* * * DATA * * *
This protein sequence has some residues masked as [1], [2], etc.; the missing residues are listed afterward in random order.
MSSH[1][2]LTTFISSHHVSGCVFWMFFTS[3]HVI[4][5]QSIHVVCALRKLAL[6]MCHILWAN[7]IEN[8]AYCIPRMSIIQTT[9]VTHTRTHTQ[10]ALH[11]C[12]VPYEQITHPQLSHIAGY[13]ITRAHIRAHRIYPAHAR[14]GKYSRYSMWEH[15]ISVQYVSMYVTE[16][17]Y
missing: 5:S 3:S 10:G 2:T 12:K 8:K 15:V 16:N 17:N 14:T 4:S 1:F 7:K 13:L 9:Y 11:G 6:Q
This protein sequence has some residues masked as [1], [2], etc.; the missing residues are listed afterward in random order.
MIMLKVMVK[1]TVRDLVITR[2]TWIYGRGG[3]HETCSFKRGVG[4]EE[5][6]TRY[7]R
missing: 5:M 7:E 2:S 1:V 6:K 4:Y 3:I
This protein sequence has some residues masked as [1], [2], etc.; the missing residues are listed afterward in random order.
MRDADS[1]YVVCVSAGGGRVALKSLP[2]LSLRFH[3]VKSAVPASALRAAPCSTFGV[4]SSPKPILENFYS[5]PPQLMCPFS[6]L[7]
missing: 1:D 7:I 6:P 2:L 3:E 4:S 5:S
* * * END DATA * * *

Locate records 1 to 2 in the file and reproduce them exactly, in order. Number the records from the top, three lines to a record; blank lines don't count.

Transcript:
This protein sequence has some residues masked as [1], [2], etc.; the missing residues are listed afterward in random order.
MSSH[1][2]LTTFISSHHVSGCVFWMFFTS[3]HVI[4][5]QSIHVVCALRKLAL[6]MCHILWAN[7]IEN[8]AYCIPRMSIIQTT[9]VTHTRTHTQ[10]ALH[11]C[12]VPYEQITHPQLSHIAGY[13]ITRAHIRAHRIYPAHAR[14]GKYSRYSMWEH[15]ISVQYVSMYVTE[16][17]Y
missing: 5:S 3:S 10:G 2:T 12:K 8:K 15:V 16:N 17:N 14:T 4:S 1:F 7:K 13:L 9:Y 11:G 6:Q
This protein sequence has some residues masked as [1], [2], etc.; the missing residues are listed afterward in random order.
MIMLKVMVK[1]TVRDLVITR[2]TWIYGRGG[3]HETCSFKRGVG[4]EE[5][6]TRY[7]R
missing: 5:M 7:E 2:S 1:V 6:K 4:Y 3:I